W=(Pa+Pd)−(Pb+Pc)  (1)

Fe=(Pa+Pc)−(Pb+Pd)  (2)

Te=∫[(Pa+Pd)−(Pb+Pc)]dt  (3)

RF=Pa+Pb+Pc+Pd  (4)

When an optical disc shown in FIG. 3 is recorded or reproduced, the wobbling signal W includes a same-phase wobbling component detected from a region in which each side of the land or groove track 20 or 22 is wobbled in the same phase, and a different-phase wobbling component detected from a region in which each side of the land or groove track 20 or 22 is wobbled in a different phase. Otherwise, when an optical disc shown in FIG. 8 is recorded or reproduced, the wobbling signal W includes a same-phase wobbling component detected from a region in which each side of the land or groove track 30 or 32 is wobbled in the same phase, a different-phase wobbling component detected from a region in which each side of the land or groove track 30 or 32 is wobbled in the different phase, and a pre-wobbling and post-wobbling components detected from each of the pre-wobbling area 34C and post-wobbling area 34D in which each side of the land and groove signal tracks 30 and 32 is wobbled in the same phase.

A focusing servo 68 included in the information recording/reproducing apparatus responds to the focusing error signal Fe from the signal detector 66 to control a voltage or a current supplied to the actuator Ac, thereby moving the objective lens OL in the vertical direction by means of the actuator Ac. By moving the objective lens OL in the vertical direction, a spot-shaped light beam is irradiated onto the land or groove track of the optical disc 60. Likewise, a tracking servo 70 responds to the tracking error signal Te to control a voltage or a current supplied to the actuator Ac, thereby moving the objective lens Ol in the horizontal direction by means of the actuator Ac. By moving the objective lens OL in the horizontal direction, a light beam irradiated onto the optical disc 40 traces the land or groove track.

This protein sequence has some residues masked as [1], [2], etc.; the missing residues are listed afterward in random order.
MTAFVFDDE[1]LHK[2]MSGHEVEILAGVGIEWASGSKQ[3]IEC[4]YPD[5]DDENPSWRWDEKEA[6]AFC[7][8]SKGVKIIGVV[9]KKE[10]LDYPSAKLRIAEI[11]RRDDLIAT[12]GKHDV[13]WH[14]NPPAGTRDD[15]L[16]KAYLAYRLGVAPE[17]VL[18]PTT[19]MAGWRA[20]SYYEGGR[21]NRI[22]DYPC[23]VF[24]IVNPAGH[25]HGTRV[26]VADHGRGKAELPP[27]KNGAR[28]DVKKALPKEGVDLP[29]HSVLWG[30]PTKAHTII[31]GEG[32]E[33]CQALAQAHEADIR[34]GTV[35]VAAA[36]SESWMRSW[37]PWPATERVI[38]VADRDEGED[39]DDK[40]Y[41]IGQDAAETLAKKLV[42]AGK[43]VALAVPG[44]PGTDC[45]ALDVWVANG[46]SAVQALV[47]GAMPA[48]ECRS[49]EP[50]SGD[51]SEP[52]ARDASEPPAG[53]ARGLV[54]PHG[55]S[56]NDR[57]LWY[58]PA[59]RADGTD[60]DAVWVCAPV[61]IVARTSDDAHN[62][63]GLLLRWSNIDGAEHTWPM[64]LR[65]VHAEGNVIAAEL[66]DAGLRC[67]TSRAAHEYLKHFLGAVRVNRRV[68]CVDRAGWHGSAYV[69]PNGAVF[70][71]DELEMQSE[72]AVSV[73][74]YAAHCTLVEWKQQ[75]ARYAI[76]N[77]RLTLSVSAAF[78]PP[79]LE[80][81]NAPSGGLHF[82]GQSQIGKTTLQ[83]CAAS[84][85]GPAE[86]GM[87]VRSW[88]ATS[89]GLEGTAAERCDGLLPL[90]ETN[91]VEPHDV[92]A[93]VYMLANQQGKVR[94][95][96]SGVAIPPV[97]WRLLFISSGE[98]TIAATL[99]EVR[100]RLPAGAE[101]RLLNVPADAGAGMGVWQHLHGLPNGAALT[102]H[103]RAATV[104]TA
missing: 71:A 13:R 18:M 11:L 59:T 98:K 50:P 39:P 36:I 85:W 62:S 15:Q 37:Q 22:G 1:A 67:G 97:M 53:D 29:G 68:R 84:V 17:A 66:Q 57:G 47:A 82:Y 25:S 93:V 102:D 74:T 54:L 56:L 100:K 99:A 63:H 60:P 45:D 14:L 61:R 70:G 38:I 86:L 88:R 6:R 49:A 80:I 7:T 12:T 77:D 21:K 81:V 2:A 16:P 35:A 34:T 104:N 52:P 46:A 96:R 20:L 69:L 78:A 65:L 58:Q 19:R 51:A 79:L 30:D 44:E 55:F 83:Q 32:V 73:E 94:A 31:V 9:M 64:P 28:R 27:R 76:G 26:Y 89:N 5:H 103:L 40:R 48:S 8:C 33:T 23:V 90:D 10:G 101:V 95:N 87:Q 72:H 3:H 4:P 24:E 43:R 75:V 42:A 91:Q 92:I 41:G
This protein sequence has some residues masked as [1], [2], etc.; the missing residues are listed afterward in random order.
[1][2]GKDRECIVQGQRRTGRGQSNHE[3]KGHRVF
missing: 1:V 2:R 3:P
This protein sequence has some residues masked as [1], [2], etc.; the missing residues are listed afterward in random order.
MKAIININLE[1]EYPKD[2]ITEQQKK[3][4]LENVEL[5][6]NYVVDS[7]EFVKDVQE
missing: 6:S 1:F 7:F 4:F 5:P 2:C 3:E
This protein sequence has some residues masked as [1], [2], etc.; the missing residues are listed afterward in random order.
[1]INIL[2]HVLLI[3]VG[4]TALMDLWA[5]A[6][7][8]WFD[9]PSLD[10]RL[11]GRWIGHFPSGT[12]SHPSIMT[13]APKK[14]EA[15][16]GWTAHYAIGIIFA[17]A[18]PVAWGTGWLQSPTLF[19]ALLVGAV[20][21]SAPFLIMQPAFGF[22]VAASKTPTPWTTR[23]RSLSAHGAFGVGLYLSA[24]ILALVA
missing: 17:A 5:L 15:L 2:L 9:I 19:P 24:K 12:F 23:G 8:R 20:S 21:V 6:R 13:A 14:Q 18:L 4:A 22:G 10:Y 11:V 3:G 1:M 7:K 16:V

The information recording/reproducing apparatus includes a reproducing information processor 52 receiving the radio frequency signal RF from the signal detector 46, and a recording clock/identification code detector 54 receiving the wobbling signal W from the signal detector 46. The reproducing information processor 52 detects a channel bit stream from the radio frequency signal RF and decodes the channel bit stream, thereby reproducing an information recorded on the land or groove signal track 20 or 22 shown in FIG. 3, or recorded on the land or groove signal track 30 or 32 shown in FIG. 8. The information generated in the reproducing information processor 42 is output to an output line 41. Meanwhile, the recording clock/identification code detector 44 detects a recording clock SCLK, an identification code ID including an address, etc. indicating the physical position of the frame, and a rotation speed information indicating a rotation speed of the optical disc 40. When the optical disc 40, in which the same-phase and different-phase wobbling area 24A and 24B are formed as shown in FIG. 3, is recorded or reproduced, or when the optical disc 40, in which the same-phase and different-phase wobbling area 34A and 34B and pre-wobbling and post-wobbling signals 34C and 34D are formed as shown in FIG. 8, is recorded or reproduced, the recording clock/identification code detector 74 detects the recording clock SCLK, the identification code ID and the rotation speed information from the same-phase component included in the wobbling signal W and the pre-synchronous and post-synchronous patterns from each of the pre-wobbling and post-synchronous components. Otherwise, when a different-phase wobbling component is input, the recording clock/identification code detector 54 indicates the generation of error. Meanwhile, the recording information processor 56 makes a blocking of a recording information input from the input line 43 into a frame size and adds the identification code ID to each blocked information, thereby producing a channel bit stream. Further, the recording information processor 56 transfers the channel bit stream to a light controller 58 in conformity to the recording clock SCLK from the recording clock/identification code detector 54. Then, the light controller 58 intermits a light beam generated at the laser diode LD in accordance with a logical value of the channel bit stream from the recording information processor 76, thereby recording the channel bit stream on the signal track of the optical disc 40, i.e., the land or groove signal track 20 or 22 in FIG. 3, or the land or groove signal track 30 or 32 in FIG. 8.